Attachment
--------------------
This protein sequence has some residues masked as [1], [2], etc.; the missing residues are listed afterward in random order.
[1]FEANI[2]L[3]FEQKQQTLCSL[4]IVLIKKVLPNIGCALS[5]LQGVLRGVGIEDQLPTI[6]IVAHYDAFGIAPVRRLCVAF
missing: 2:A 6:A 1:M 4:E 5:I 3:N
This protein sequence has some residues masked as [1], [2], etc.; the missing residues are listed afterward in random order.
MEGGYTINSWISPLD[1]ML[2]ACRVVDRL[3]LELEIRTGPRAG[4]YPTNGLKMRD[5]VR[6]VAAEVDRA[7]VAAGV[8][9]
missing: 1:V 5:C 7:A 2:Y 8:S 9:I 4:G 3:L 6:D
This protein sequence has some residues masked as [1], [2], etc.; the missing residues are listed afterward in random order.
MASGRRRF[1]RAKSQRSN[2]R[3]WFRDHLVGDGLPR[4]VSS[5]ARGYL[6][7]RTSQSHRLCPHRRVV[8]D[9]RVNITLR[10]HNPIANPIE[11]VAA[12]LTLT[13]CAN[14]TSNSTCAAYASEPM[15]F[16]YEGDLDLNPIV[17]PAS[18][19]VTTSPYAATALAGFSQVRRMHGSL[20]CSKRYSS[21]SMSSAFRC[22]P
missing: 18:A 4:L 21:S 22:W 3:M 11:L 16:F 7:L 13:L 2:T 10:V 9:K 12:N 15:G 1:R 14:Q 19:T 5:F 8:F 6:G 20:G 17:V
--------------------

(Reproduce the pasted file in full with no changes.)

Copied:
This protein sequence has some residues masked as [1], [2], etc.; the missing residues are listed afterward in random order.
[1]FEANI[2]L[3]FEQKQQTLCSL[4]IVLIKKVLPNIGCALS[5]LQGVLRGVGIEDQLPTI[6]IVAHYDAFGIAPVRRLCVAF
missing: 2:A 6:A 1:M 4:E 5:I 3:N
This protein sequence has some residues masked as [1], [2], etc.; the missing residues are listed afterward in random order.
MEGGYTINSWISPLD[1]ML[2]ACRVVDRL[3]LELEIRTGPRAG[4]YPTNGLKMRD[5]VR[6]VAAEVDRA[7]VAAGV[8][9]
missing: 1:V 5:C 7:A 2:Y 8:S 9:I 4:G 3:L 6:D
This protein sequence has some residues masked as [1], [2], etc.; the missing residues are listed afterward in random order.
MASGRRRF[1]RAKSQRSN[2]R[3]WFRDHLVGDGLPR[4]VSS[5]ARGYL[6][7]RTSQSHRLCPHRRVV[8]D[9]RVNITLR[10]HNPIANPIE[11]VAA[12]LTLT[13]CAN[14]TSNSTCAAYASEPM[15]F[16]YEGDLDLNPIV[17]PAS[18][19]VTTSPYAATALAGFSQVRRMHGSL[20]CSKRYSS[21]SMSSAFRC[22]P
missing: 18:A 4:L 21:S 22:W 3:M 11:L 16:F 7:L 13:L 2:T 10:V 9:K 12:N 15:G 1:R 14:Q 19:T 5:F 8:F 6:G 20:G 17:V